In one form of the invention, the detector is situated at various strategically-located convenience outlets fed by the ground fault protected circuit. The detector is electrically connected between either the line side'or, more preferably, the neutral side when the ground fault sensor has faulted neutral response capability of the power circuit and ground and responds to the existence of the hazardous condition to create a controlled fault condition to which the ground fault sensor is sensitive. The sensor, in responding to the detector imposed ground fault, may interrupt the circuit and/or activate an alarm.

In an alternative embodiment, the detector is incorporated in a pronged module for plug-in electrical contacting engagement with the receptacle at the convenience outlet, pursuant to electrically connecting the detector into the ground fault protected circuit.

For a fuller understanding of the nature and objects of the invention, reference should he had to the following detailed description taken in conjunction with the accompanying drawing in which:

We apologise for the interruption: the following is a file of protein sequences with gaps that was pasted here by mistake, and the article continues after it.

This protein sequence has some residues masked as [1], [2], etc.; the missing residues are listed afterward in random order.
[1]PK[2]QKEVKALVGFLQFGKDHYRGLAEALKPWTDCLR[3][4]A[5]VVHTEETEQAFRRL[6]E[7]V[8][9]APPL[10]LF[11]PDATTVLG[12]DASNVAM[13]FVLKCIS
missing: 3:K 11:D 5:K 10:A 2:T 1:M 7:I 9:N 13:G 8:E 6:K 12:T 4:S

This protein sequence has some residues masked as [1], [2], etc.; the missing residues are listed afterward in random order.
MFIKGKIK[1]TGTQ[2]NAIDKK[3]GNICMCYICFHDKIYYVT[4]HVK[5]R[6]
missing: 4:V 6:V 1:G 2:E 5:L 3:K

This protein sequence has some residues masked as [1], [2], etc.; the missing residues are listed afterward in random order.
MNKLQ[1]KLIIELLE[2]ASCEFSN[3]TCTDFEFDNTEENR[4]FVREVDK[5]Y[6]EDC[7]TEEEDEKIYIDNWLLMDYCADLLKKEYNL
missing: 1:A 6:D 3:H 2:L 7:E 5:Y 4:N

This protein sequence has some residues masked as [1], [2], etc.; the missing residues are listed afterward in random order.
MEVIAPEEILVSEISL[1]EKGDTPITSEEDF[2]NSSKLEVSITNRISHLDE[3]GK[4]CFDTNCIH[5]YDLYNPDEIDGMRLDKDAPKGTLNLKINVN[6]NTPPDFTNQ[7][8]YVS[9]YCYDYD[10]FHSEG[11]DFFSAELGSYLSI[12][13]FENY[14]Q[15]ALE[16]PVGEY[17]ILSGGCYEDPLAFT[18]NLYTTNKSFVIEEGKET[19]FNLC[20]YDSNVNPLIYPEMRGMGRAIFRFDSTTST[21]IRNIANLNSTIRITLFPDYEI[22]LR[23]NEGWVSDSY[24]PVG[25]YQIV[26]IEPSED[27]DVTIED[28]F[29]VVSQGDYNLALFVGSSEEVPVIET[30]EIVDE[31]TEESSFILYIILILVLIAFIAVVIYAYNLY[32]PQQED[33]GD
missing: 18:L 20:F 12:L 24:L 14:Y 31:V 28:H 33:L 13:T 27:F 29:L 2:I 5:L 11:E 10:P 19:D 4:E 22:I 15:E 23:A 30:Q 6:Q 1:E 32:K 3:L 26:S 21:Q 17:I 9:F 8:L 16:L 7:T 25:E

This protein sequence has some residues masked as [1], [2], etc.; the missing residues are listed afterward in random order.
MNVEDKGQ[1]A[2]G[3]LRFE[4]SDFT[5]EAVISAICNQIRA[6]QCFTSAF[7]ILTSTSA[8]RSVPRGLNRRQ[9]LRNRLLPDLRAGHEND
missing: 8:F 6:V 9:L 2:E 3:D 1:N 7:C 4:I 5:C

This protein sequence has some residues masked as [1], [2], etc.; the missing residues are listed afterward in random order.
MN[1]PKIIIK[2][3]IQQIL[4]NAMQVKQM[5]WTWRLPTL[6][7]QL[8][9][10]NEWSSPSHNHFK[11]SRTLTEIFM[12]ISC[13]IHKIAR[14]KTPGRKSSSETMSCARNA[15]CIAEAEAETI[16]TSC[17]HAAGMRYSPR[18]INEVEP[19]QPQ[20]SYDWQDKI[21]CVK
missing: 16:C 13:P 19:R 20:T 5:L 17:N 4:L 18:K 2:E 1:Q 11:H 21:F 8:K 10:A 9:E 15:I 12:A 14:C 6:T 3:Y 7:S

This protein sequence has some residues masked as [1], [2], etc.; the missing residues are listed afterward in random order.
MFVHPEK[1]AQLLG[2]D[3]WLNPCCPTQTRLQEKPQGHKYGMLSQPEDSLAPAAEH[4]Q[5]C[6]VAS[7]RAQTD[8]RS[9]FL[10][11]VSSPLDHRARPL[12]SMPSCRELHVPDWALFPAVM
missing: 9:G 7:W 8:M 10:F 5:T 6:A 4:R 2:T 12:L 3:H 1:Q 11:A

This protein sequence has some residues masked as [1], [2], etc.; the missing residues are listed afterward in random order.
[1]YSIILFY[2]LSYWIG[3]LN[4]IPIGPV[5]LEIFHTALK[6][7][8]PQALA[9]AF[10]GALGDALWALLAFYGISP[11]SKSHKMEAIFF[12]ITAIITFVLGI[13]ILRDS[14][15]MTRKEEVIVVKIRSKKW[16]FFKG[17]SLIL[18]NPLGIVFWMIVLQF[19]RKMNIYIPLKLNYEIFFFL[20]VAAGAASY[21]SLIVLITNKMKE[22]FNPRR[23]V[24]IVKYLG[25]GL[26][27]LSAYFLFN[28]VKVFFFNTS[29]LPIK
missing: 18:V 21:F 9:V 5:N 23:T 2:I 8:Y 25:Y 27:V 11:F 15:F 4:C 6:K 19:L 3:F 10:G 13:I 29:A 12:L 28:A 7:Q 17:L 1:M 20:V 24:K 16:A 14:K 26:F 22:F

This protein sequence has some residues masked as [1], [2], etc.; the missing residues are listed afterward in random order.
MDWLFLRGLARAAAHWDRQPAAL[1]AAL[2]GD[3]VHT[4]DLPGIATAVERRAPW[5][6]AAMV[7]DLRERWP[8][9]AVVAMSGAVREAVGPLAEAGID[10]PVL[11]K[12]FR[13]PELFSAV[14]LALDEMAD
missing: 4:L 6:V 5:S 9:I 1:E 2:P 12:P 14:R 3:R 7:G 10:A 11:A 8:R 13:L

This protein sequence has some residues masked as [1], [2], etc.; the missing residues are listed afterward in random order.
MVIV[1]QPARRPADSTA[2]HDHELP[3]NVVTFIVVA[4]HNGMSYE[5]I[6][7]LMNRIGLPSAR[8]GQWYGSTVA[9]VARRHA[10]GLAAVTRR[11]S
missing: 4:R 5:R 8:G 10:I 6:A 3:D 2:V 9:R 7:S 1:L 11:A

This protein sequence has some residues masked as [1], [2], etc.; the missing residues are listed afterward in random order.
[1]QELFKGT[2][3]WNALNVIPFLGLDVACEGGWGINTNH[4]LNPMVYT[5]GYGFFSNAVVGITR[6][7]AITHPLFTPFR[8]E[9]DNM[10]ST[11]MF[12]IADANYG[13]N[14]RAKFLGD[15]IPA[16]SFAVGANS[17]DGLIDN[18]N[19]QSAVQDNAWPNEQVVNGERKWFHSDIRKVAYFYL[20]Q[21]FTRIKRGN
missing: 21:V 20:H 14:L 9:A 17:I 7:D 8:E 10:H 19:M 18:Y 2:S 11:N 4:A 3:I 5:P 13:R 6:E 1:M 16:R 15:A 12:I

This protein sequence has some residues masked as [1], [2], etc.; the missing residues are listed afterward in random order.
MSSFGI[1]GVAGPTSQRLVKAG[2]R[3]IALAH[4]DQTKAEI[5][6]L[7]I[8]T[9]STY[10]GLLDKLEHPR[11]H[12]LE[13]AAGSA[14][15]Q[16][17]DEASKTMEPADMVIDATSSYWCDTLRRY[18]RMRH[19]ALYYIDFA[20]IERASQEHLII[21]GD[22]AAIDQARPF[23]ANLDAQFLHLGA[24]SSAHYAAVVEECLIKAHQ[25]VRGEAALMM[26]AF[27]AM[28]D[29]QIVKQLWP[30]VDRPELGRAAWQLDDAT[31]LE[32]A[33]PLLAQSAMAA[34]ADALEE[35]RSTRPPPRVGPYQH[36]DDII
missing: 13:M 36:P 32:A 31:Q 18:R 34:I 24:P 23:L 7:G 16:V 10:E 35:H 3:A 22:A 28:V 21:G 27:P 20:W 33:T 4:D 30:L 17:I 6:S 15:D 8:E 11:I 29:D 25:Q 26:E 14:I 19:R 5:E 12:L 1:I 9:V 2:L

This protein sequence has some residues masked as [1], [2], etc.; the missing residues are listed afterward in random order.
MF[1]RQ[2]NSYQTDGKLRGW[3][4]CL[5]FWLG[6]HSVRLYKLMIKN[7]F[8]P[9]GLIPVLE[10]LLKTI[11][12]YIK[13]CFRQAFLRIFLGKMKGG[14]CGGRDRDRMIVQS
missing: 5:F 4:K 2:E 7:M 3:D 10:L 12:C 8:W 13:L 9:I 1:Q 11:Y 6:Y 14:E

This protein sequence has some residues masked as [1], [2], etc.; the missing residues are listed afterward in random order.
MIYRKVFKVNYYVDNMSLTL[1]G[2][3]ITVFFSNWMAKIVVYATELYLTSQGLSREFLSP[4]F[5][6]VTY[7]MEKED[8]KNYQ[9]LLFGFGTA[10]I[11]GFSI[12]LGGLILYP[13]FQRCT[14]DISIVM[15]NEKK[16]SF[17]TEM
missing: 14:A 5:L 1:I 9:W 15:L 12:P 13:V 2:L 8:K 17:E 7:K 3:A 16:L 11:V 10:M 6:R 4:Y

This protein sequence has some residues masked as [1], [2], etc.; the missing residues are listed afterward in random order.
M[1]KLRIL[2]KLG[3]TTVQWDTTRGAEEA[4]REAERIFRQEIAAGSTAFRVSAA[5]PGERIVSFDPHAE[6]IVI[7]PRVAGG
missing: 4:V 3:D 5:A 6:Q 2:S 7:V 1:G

BRIEF DESCRIPTION OF THE DRAWING FIG. 1 is a schematic diagram ofa portion of an electrical power distribution system incorporating the early warning fire detection system of the invention;

FIGS. 2 and 3 are schematic diagrams of alternative embodiments of a thermally responsive detector utilized in FIG. 1; and

FIG. 4 is a perspective view, partially in diagrammatic form, of a plug-in module for electrically connecting a thermally responsive element into the power distribution system of FIG. 1.

Like reference numerals refer to like parts throughout the several views of the drawing.

DETAILED DESCRIPTION OF THE INVENTION Referring to FIG. 1, the detection system of the invention is shown incorporated in an electrical power distribution system such as is used in a typical residence or building and including a power control panel or load center, generally indicated at 10. The load center 10 ordinarily includes a generally rectangular metallic box, indicated at 11, with terminals 12, I4 and 16 used for connection to a neutral conductor 18, and phase conductors 20 and 22, respectively, emanating from a source 23. This is intended to represent a typical electrical feed arrangement, especially for a residence. It will be understood that the particular power source arrangement shown is merely exemplary. Any convenient or available power source may be utilized in various arrangements, such, for example, as utilizing only one phase conductor and the neutral conductor, or a 3- phase system including three phase conductors together with a neutral conductor.